On Thursday, Taiwan, along with many other nations and the UN, marked Human Rights Day, and also commemorated the 50th anniversary of two treaties: the International Covenant on Economic, Social and Cultural Rights (ICESCR) and the International Covenant on Civil and Political Rights (ICCPR).
President Ma Ying-jeou (馬英九) marked the day by presenting Nepalese activist Sunita Danuwar with this year’s Asia Democracy and Human Rights Award from the Taiwan Foundation for Democracy for her work against human trafficking.
The UN Human Rights Office used the day to launch a year-long campaign, titled “Our Rights. Our Freedoms. Always,” to highlight the inalienable and inherent rights of global citizens.
Taipei Mayor Ko Wen-je (柯文哲), who is not known for his eloquence, on Thursday was right on the money when he said that freedom and democracy have become a natural part of everyday life in Taiwan.
Meanwhile, Human Rights Day in China was notable for two events. The first was word that one of the nation’s most celebrated human rights lawyers is to go on trial on Monday for criticizing the Chinese Communist Party (CCP). The second was a Ministry of Foreign Affairs press briefing at which spokeswoman Hua Chunying (華春瑩) rejected a UN report critical of Beijing’s human rights record, use of torture in prisons, “black jails” and crackdown on lawyers and activists.
According to his attorney, Pu Zhiqiang (浦志強), who has been detained for 18 months as part of Chinese President Xi Jinping’s (習近平) crackdown on dissent, has been indicted for “inciting ethnic hatred” and “picking quarrels and provoking trouble” because of seven microblog posts, including one that questioned official media accounts of a knife attack blamed on Xinjiang Uighurs and one that accused CCP officials of lying.
Hua said that the UN’s allegations of rights abuses were indicative of “political prejudice” and a “lopsided” point of view, before trotting out the tired old excuse that China is pursuing a development path that suits its national and human rights conditions.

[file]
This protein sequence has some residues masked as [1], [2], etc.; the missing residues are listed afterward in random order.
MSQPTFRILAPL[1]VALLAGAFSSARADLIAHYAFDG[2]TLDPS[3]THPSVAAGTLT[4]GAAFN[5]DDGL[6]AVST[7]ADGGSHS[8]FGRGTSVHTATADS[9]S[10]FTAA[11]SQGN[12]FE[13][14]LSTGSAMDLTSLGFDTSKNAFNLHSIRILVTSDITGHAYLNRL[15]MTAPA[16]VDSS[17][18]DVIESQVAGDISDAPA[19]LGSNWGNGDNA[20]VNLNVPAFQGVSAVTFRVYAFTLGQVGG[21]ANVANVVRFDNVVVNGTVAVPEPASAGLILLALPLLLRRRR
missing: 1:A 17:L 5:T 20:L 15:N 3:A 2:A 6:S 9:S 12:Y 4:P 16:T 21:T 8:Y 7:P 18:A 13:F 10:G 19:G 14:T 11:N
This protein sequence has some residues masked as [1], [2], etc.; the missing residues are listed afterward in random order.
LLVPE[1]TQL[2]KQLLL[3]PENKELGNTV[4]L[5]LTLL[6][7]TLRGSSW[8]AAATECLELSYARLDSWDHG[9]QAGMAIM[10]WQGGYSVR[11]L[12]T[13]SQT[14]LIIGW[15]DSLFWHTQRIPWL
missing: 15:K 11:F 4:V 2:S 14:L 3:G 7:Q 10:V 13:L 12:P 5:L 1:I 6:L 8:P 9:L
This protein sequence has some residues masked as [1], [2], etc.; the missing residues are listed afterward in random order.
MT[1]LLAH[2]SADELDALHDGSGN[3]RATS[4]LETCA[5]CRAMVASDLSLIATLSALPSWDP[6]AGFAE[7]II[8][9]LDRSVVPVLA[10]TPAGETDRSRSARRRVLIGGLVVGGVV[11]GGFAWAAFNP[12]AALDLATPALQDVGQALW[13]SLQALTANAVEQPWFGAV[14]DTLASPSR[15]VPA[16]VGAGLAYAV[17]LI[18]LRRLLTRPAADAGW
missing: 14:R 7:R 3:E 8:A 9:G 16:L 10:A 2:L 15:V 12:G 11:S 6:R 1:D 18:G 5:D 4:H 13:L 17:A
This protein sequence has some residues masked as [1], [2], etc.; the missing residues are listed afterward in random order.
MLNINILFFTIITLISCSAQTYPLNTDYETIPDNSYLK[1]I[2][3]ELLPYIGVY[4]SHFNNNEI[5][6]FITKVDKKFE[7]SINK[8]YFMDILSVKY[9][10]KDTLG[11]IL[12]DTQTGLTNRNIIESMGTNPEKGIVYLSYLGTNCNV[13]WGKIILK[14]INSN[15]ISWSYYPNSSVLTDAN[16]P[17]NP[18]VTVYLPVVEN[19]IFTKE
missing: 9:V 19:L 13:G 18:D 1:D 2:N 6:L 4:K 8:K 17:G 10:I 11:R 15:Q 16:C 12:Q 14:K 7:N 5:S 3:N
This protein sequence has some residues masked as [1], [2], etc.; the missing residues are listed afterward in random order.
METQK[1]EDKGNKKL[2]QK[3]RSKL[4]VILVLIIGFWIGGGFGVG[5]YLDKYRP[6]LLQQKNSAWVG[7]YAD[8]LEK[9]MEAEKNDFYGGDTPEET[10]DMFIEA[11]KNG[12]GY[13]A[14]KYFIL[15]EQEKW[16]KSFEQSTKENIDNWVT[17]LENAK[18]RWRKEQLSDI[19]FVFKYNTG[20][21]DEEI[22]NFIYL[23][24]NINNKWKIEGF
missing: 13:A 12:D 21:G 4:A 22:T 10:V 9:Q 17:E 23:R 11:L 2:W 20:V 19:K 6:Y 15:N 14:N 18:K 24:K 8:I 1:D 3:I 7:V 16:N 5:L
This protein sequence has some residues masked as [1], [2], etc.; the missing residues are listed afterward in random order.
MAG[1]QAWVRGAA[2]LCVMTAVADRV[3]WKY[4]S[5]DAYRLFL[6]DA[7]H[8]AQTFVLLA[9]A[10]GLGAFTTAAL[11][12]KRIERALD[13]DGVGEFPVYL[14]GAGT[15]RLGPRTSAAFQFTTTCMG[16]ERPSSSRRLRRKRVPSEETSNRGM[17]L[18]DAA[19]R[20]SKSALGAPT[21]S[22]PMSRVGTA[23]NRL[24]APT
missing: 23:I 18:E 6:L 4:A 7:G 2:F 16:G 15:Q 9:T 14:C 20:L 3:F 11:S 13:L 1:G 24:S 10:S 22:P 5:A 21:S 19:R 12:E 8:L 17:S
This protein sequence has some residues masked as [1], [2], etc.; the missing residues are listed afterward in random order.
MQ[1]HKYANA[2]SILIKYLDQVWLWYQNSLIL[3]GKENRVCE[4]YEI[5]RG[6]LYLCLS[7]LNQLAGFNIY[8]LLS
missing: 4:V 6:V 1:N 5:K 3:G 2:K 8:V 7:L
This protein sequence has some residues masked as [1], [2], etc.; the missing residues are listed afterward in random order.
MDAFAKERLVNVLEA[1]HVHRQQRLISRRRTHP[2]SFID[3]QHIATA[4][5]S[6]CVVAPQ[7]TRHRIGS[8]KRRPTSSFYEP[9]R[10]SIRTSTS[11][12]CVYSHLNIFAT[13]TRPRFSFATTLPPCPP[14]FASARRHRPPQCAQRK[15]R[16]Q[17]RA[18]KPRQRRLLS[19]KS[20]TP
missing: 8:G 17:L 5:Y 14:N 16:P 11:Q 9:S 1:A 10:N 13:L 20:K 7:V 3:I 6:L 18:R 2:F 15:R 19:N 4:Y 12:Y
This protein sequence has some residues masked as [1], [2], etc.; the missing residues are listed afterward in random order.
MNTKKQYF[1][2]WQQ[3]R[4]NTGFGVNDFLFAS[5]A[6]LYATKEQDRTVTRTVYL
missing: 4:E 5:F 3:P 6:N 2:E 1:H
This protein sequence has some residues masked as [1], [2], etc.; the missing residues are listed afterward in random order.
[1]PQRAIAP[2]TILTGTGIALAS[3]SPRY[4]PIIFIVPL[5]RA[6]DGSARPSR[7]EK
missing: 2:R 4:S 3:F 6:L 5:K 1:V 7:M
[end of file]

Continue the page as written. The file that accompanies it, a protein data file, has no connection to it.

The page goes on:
Beijing’s actions and comments serve as another reminder in this Taiwanese election season, if one was needed, that the gulf between China and this nation is far wider than the waters of the Taiwan Strait, regardless of the tired claims of officials on both sides of ethnic ties and aspirations.
The Ma administration, which ratified the ICCPR and the ICESCR in 2009, has, in true Chinese Nationalist Party (KMT) spirit, used the two treaties more as a symbol of Taiwan’s role on the international stage than as guideposts for domestic policy. Yet its various attempts to backpedal on free speech, press freedom and the right of assembly have been stymied by the growing vociferousness of young Taiwanese.
However, Xi’s government, which loudly demands acknowledgement of China as a global power without showing much willingness or ability to fulfill the responsibilities of one, has shown an increasing inability to countenance even the mildest of critiques or calls to respect human rights. Clamping down on the media and the Internet and imprisoning civil activists and lawyers are signs of weakness, not strength.
Xi, crafting a cult of personality that harkens back to the dark old days of former Chinese leader Mao Zedong (毛澤東), is yet another in the long line of Chinese leaders going back hundreds of years who have only been able to look to the past for glory instead of seeking it in the future.